If you’re a SunRail follower — and a real estate junkie — you’re familiar with something known as TOD.
And no, it’s not the brother of SunRail’s safety mascot, Tie the Squirrel. It stands for transit-oriented development, a buzzword in urban planning circles that describes compact residential and commercial development with a pedestrian-friendly design that is centered around some kind of transit.
Orlando Business Journal talked with Aecom associate principal Blake Drury, the $1.3 billion commuter rail’s TOD facilitator, and he shared with us some opportunities not only for new development and redevelopment, but a way to use these real estate opportunities to market the region to a bigger audience. And that could help draw more big businesses, talent and jobs to Central Florida.
“At its core, TOD is really based around the pedestrian,” Drury said. “When you marry that with transit stations, that’s where you find the best development opportunities. And we’re a big enough market that there’s going to be a chance for all sorts of different kinds of development.”
SunRail will launch its first phase on May 1, including 12 stations, from DeBary in Volusia County going south to Sand Lake Road in Orange County. And while most of the municipalities have put plans in place to encourage private development around those stations, not all stations are seeing the fruits of that labor. Places that are already developed — such as the downtown Orlando stations, the stations near Florida Hospital and Orlando Health, and Winter Park — have already seen more investment and activity from not only new development but existing landowners.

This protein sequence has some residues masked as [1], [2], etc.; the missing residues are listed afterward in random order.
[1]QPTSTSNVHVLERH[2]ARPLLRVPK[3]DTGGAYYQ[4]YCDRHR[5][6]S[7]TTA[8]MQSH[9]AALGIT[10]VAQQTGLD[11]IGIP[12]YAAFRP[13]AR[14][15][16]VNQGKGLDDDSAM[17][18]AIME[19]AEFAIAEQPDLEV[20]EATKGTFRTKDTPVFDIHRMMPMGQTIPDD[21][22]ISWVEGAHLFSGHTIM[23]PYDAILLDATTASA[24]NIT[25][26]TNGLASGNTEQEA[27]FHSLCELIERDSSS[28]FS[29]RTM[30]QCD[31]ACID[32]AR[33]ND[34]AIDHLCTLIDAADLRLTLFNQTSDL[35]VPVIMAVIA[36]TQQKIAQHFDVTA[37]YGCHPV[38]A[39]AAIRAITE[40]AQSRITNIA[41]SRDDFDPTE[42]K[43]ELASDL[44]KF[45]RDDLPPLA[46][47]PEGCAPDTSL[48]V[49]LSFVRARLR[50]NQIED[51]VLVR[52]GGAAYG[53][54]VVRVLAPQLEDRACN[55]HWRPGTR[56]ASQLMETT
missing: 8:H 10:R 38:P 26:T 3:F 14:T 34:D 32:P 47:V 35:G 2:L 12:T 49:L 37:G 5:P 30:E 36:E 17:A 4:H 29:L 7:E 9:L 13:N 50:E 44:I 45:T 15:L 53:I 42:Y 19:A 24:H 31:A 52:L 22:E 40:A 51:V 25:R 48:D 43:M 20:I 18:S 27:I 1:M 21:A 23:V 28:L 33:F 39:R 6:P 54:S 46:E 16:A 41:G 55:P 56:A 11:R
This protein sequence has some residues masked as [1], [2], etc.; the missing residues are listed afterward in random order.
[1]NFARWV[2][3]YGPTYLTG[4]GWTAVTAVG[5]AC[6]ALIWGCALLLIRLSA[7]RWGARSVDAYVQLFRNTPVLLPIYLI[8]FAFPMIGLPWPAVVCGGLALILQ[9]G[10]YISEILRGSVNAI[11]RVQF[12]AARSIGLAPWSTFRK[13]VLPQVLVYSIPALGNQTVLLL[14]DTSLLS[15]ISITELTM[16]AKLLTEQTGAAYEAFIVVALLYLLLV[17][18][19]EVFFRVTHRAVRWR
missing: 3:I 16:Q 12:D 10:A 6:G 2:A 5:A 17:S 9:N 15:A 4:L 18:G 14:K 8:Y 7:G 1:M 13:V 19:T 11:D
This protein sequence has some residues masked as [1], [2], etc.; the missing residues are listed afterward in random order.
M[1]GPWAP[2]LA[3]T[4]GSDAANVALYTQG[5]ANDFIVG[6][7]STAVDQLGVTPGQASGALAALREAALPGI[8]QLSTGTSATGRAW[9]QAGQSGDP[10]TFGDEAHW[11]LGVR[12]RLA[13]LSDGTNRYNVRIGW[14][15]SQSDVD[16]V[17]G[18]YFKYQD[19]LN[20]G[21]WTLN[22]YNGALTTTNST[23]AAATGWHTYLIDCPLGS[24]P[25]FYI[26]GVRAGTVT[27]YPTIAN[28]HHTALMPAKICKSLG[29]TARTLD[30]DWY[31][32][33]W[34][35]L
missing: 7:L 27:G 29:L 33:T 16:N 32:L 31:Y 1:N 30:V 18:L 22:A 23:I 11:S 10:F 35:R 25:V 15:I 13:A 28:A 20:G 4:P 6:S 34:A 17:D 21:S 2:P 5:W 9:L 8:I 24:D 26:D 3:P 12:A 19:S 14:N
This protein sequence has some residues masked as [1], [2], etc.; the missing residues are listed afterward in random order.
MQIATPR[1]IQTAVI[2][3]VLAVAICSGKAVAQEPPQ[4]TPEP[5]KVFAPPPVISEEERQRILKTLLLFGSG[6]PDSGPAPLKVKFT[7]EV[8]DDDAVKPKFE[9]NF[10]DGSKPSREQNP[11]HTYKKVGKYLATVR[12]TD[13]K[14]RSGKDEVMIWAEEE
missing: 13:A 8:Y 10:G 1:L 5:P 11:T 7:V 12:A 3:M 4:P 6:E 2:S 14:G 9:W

And some stations that aren’t even part of the first phase are seeing additional activity. For example, Tupperware Brands Corp. is starting work on a new $60 million shopping center near its headquarters and neighboring Osceola Parkway SunRail station on the border of Orange and Osceola counties.
Some more suburban cities are slower to see that kind of investment, possibly because developers are waiting to see whether SunRail’s ridership will justify spending the money to build near those stations.
But for pioneers with a vision for TOD success, here are a few development opportunities near some SunRail stations that you may not have known about:
- Most municipalities have put in necessary infrastructure or overlay plans to allow for more dense development around the stations. So, sites near stations might be the best shovel-ready pads you can find.
- Though the traditional way of commuting is living in the suburbs and driving downtown for work, SunRail offers a chance at a “reverse commute.” Downtown Orlando is quickly becoming a great place to live, but companies that want to expand into our area may want to capitalize on lower commercial real estate leasing rates in the suburbs. With SunRail, companies can have their offices in places like Lake Mary or Longwood, and the young talent can live in a vibrant downtown with a train station just steps away for their commute.
- You won’t be able to walk to existing shops or apartments from every station when SunRail first starts running. But with sites near the platform that are ripe for new construction or redevelopment, the retail and homes can come to the stations.
- Although development might be a more exciting option, some stations have existing industrial opportunities — remember, this used to be a freight corridor. So, businesses looking for a spot in existing industrial space that want quick and convenient commuting options for workers can capitalize on some of the available space at stations like Sanford or Sand Lake Road.
Want to know more? Be sure to check out all our previous SunRail coverage and come back as we continue to offer more updates.